Northwest Side gas-price mystery a head-scratcher

Strangely enough, we drove by this gas station the other day on our way from the North Park Village Nature Center, looking for gasoline.

Marathon 14 gallons

Since the middle of the summer, those who’ve driven through the intersection of Irving Park and Pulaski Roads regularly, as I do, have probably been struck by the staggeringly high gas prices at the Shell mini-mart on the northwest corner.

How high? Sometimes a dollar per gallon higher than the price at the Mobil mini-mart just across Pulaski and higher than any other price in the city or suburbs. So high it was rare to see a customer at the pumps.

“I’ve been scratching my head about it just like everyone else,” said the local alderman, Margaret Laurino (39th). “If I ever see a car there, I wonder what the driver’s thinking.”

The average price for a gallon of regular in the Chicago area Monday was $1.83, according to AAA. The Mobil station at Irving and Pulaski was selling it for $2. The Shell at North Avenue and LaSalle Street, traditionally one of the priciest gas stations in the continental U.S., was charging $2.36.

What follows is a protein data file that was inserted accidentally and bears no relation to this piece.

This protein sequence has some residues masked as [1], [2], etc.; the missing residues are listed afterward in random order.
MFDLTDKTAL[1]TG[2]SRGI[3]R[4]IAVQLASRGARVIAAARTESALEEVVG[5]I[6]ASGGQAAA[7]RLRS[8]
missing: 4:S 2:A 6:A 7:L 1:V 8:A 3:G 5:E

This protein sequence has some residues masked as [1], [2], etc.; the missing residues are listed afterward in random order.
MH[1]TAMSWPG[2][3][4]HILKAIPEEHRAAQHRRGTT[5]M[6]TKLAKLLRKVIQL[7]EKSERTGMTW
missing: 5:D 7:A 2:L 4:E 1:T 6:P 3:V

The Irving/Pulaski Shell? $2.80.

I live nearby, and the most popular theory among the neighbors is that the same man owns both stations and is using asymmetrical pricing to drive customer traffic to the Mobil, which was remodeled this year to include a sandwich counter and a doughnut franchise.

[From Northwest Side gas-price mystery a head-scratcher | Change of Subject]

We bypassed this place and purchased gas elsewhere. The comments to Eric Zorn’s post are interesting: seems to be a common theme that Shell is possibly trying to shut down stations so that they can increase demand while reducing supply. And we aren’t the only citizens to notice that gasoline prices have dropped by half in a couple of months, leading to speculation that the whole thing was rigged.

On that topic, I actually think the high gasoline prices helped America in the long run: forcing some changes to policy, encouraging the sales of fuel efficient cars, encouraging discussion of public transit and national rail systems, yadda yadda. Short term pain for many, but long term benefits for us all.

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